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Full text of "Poland Russia and Great Britain 1941-1945"

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caused the Russian territorial claims to be dropped, "Although Eden
declared that Britain will not conclude any secret agreements, it could be
admitted that Molotov returned to Moscow without having any doubts
concerning Britain's position regarding the Polish frontier. The Poles
were not informed on this point,"*
Having signed the Treaty with Britain,, Molotov rushed post-haste to
Washington, but there he met with a clear-cut refusal. The U.S.
Government was very far from giving consent to any changes of frontiers
in Europe, especially where it concerned Poland. The six million people,
that group of Americans of Polish descent, headed a vigorous action in
order to defend the rights of their Motherland. And in this they could
reckon on the support of the majority of the American public. Never-
theless, in the opinion of the U.S. Government, the stability of the Polish-
Russian frontier was shaken after the Treaty of July 30, 1941, and none
other than Sikorski was to state this fact in March, 1942, after his visit to
Roosevelt, when, in reply to the journalists, he answered that the u ques-
tion of the Polish frontiers will be settled by the correlation offerees after
the war," and that " the Atlantic Charter, which remains the chief source
of the moral strength of the allied cause, may either be accepted as a
whole or rejected as a whole."f
The summer of 1942 marked a period of growing impatience in the
Kremlin's attitude towards the Polish problem. The Russians had not
up to then gained much in the diplomatic arena. The Soviets still
needed the Allies more than they needed the Soviets. Although Britain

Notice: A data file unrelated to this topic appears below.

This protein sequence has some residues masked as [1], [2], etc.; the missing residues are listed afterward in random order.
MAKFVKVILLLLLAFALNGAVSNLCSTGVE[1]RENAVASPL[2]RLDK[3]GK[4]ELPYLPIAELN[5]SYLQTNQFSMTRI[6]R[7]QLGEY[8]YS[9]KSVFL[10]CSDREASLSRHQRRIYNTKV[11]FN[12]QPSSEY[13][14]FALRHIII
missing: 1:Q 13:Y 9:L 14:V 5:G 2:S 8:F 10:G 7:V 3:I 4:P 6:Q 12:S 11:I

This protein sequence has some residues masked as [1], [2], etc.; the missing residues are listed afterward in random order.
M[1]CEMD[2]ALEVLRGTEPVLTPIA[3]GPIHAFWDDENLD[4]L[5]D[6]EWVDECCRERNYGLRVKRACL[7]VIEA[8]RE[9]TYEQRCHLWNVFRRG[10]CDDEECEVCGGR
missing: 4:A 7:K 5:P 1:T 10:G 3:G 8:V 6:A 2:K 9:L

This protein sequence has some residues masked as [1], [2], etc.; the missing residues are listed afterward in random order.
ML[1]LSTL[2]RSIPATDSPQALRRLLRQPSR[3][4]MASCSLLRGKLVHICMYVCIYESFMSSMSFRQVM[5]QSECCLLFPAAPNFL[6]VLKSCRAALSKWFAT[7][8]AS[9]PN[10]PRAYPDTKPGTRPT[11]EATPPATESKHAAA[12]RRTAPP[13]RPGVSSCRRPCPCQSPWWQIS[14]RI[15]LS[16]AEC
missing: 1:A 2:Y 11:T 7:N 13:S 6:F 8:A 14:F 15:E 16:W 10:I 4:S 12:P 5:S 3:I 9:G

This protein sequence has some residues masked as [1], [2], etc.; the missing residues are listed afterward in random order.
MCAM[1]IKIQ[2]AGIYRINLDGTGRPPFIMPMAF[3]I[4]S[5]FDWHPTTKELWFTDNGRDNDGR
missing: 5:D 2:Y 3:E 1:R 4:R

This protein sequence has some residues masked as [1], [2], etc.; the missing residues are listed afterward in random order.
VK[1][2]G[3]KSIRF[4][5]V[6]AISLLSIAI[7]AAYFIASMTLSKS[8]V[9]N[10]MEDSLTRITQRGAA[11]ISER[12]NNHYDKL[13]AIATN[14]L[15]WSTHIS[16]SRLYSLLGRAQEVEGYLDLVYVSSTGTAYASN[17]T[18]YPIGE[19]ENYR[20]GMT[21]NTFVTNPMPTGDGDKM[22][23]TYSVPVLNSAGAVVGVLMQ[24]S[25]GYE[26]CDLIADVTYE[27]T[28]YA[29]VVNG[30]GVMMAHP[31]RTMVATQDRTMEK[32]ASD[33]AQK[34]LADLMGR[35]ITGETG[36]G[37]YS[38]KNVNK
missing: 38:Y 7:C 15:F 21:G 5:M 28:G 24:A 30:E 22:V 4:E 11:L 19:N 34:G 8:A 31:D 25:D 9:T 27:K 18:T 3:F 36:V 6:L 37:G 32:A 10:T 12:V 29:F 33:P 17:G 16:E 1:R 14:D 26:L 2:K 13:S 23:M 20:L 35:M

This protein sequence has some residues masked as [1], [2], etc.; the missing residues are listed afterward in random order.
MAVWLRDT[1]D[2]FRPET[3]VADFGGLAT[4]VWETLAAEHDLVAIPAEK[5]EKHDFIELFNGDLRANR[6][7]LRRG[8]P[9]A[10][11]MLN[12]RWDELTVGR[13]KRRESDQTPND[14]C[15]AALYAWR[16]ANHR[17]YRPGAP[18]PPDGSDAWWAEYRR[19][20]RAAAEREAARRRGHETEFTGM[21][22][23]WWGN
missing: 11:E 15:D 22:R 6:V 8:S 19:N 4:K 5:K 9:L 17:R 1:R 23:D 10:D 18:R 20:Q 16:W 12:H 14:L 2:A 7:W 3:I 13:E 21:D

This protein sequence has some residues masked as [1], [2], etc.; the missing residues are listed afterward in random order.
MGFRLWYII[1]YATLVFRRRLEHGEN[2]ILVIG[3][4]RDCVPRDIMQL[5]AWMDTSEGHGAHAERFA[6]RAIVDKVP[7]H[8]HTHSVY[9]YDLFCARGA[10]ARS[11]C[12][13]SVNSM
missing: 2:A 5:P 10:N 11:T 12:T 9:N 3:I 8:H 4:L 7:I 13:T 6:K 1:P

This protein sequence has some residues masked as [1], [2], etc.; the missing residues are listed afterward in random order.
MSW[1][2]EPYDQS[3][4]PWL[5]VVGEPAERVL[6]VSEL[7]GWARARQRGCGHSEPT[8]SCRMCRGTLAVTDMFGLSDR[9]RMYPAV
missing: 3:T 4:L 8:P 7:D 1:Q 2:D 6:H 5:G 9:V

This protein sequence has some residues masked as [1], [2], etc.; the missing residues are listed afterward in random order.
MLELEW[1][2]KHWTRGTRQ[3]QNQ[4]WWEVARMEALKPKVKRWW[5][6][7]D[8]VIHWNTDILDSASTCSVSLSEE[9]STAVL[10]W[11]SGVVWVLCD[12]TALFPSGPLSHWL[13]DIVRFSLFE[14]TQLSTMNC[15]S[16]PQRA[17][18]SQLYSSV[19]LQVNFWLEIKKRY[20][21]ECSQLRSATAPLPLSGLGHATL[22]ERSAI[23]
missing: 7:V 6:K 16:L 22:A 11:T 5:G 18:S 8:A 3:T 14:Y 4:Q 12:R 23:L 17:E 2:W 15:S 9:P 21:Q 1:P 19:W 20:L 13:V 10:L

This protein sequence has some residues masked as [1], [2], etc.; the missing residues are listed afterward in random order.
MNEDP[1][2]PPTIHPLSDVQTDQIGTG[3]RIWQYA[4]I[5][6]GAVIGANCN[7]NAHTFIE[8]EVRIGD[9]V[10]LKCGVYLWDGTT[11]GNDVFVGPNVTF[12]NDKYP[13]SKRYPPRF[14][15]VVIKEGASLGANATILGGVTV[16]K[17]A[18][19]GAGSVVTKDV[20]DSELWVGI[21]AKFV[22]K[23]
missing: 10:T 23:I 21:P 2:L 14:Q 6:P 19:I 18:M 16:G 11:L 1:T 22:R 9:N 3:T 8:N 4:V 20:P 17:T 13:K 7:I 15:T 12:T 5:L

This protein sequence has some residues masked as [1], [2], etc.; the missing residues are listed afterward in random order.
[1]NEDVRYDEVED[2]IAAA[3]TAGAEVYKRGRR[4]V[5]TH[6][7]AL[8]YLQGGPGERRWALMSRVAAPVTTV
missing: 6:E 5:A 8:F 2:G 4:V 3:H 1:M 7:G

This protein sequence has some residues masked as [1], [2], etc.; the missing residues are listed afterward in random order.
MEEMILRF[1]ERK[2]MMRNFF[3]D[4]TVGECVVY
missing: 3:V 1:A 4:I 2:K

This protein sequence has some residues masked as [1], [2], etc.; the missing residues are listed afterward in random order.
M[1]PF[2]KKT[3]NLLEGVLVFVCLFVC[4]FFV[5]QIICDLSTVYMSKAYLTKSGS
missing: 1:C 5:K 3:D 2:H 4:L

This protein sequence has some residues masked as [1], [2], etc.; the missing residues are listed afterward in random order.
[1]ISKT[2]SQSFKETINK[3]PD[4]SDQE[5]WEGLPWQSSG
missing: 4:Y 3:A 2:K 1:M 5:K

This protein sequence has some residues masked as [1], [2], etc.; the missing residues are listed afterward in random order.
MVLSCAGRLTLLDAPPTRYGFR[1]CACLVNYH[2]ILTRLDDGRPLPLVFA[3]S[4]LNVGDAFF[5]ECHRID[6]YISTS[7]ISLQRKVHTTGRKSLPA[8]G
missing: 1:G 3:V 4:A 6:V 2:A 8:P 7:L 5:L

had not recognised their claims to the Baltic States, she had tacitly made
a concession by ignoring that point. The legations of these States did
not appear that year in the diplomatic list of His Majesty's Government.
The situation on the Eastern front was presenting an even more gloomy
picture at that time. The Germans were driving on to the Volga and
the Caucasus, but the Kremlin had no doubts now that the crisis of the
Soviet rule was over. And it was only a question of time to exhaust this
German ' drive * and overcome the crisis on the front.
This conviction found ready expression in the change in the Russian
attitude regarding the whole frontier zone on the West, which Moscow
had then occupied for nearly two years. The first step was to restore
the e Ribbentrop-Molotov Line * with the assistance, or merely by the
tacit consent, of the Allies. It should be recalled that Russia in any
coalition in war-time has always been careful to anticipate the expected
defeat of the enemy and to obtain a guarantee from her Allies regarding
future territorial gains. A classic example of this was the secret agree-
ment of 1915, in which the Entente agreed that the Turkish Straits would
be part of the post-war Russian booty, and even thoroughly defined the
* New York Times, March 7th, 1943 and December IStfe, 1944.
t The Times, April 17th, 1942.